Herb Gardening with Kids

Herb gardening with kids is a great way to introduce your children to a new hobby. They love playing in the dirt already, why not make it even more fun by letting them grow their own plants? Not only is herb gardening entertaining for kids, but it can be full of educational moments and character building opportunities too!

7 Tips to Herb Gardening with Kids

7 Tips for Herb Gardening with Kids

Start small

You don’t want to overwhelm your child (or yourself) with a large herb garden right off the bat. Stick with 3-5 herbs for this first time gardening. If it’s too time consuming, he may feel like it’s a chore and quickly become disinterested in caring for the plants.

Choose easy to grow herbs

Kids shouldn’t have to work too hard on their herb garden. Remember, this is supposed to be a fun hobby! You can begin with a “pizza garden,” which consists of the herbs that are typically used when making pizza. This includes oregano, basil, and parsley.

What better way to celebrate your child’s gardening success than with a pizza using his own herbs?!

Purchase gardening tools for kids

Don’t just hand over the gardening tools you have used for years. Get the kids excited by giving them their own trowel, watering can, and hand rake. Teach them how to use the tools correctly to take proper care of his herb garden.

Get them to use all five senses

As they tend to the herb garden, let them really explore the plants (and dirt). As they sprout, kids can smell the herb and see if he can tell the difference between each. If you grow spearmint, your child can even chew the leaves for a minty taste!

Let it be fun, while educational

While herb gardening is definitely a learning experience, you want the kids to have fun too. The key is for the garden to be full of teaching moments. Teachable moments when herb gardening include looking up different herbs to learn how to properly care for them and comparing two or more herbs. Don’t forget learning about bugs!

Praise hard work

As your kids continue to grow their own herbs, be sure to show how proud you are of their commitment to the garden. Their self-esteem will be boosted when they realize the plants are actually growing successfully.

Let the child be in charge

It can be easy for parents to take over a project such as herb gardening (as I raise my hand), especially when the child starts to slack on watering and other tasks. However, gardening can teach your children responsibility and the need to nurture and take care of plants. Letting them see the effects of any neglect, including the herbs starting to wilt or die, is a great moment for teaching responsibility.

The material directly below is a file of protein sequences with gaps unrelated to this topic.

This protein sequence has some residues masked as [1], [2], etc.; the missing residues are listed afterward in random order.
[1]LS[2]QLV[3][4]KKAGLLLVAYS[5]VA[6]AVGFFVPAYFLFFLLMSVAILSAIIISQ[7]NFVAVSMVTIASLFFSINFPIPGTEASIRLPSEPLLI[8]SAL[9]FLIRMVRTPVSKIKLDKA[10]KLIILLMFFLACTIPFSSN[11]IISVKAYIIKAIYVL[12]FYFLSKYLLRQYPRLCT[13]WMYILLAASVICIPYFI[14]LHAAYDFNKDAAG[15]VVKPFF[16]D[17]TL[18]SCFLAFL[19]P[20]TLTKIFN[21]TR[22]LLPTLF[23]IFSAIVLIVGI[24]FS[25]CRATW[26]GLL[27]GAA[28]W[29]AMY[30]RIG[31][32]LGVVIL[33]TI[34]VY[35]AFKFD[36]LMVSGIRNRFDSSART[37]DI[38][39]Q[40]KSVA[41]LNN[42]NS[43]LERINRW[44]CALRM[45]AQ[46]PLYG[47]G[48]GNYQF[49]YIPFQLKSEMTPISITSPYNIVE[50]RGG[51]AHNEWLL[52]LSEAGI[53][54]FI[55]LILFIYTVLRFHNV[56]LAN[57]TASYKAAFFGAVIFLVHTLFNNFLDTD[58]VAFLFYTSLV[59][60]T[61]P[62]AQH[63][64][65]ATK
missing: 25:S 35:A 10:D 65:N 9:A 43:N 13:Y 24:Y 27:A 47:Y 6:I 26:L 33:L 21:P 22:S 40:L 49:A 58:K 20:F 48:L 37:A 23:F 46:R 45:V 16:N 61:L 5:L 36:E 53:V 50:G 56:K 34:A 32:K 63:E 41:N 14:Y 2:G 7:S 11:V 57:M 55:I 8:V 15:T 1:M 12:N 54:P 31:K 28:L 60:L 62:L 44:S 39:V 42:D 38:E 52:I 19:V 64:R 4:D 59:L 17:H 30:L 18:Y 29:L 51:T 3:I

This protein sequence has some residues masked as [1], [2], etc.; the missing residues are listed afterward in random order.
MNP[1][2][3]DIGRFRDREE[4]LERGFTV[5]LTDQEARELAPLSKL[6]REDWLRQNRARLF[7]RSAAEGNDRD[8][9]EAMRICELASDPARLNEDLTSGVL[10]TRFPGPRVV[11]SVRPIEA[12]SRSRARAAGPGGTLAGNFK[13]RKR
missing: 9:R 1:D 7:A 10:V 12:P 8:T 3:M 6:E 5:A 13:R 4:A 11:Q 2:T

I hope you are encouraged to try herb gardening with your kids. Besides, it’s easier than getting a pet and a great family project that will test all of your patience.

If it’s not an option you can at least enjoy these fun little Dirt Cups on Instagram!

2 Ingredient Fruit Dip

Our family LOVES fruit! We eat between 15-20 pounds of apples each week, if that tells you anything. We don’t just eat apples, we eat bananas, blueberries, strawberries — basically whatever is in season.

I have readers tell me their kids won’t eat fruit. Although that isn’t something I deal with I have an easy solution, ready for this. Add a dip.

Kids will eat almost anything with a dip.

You may be thinking, I want my kids to be healthy, how is adding a fruit dip going to help? You can use a healthy dip and I’ve got a super easy dip recipe for you. It’s only 2 ingredients so even your kids can “help” you make it.

Chocolate Fruit Dip

Chocolate Fruit Dip


  • 1 Tbsp cocoa powder
  • 6 oz Vanilla So Delicious Cultured Coconut Milk  (non-dairy yogurt)


No steps required, just stir the cocoa powder into the non-dairy yogurt. DONE.

This makes an incredible fruit dip to dip for cookies or graham crackers. I haven’t tried it yet on a fruit pizza but I really want to. One day I’ll try it as a frosting or filling for cupcakes but I don’t know how well it will work. It makes a pretty fabulous parfait as well.

Chocolate  Fruit Dip

I chose this type of yogurt because it’s made from coconut milk and safe for people with dairy, soy and tree nut allergies.

My boys loved it and they are picky about their yogurt.

On a side note, So Delicious just calls this cultured coconut milk, they don’t use the word yogurt because technically it isn’t. I use it because we always buy non-dairy versions of yogurt and it is just the word we are used to using.

You can make this with other flavors. Our store only carries plain, vanilla and blueberry but raspberry would be delightful.

If your kids get used to eating fruit with dip they will be more likely to eat it without dip too.

For us, this dip is like a special dessert treat. I don’t make it all the time but they love it. It also works great in a lunch box.

Snackable-Recipe-Contest-BadgeThis recipe is an entry in the So Delicious and Go Dairy Free Snackable Recipe Contest.

You can connect with So Delicious on their Facebook page.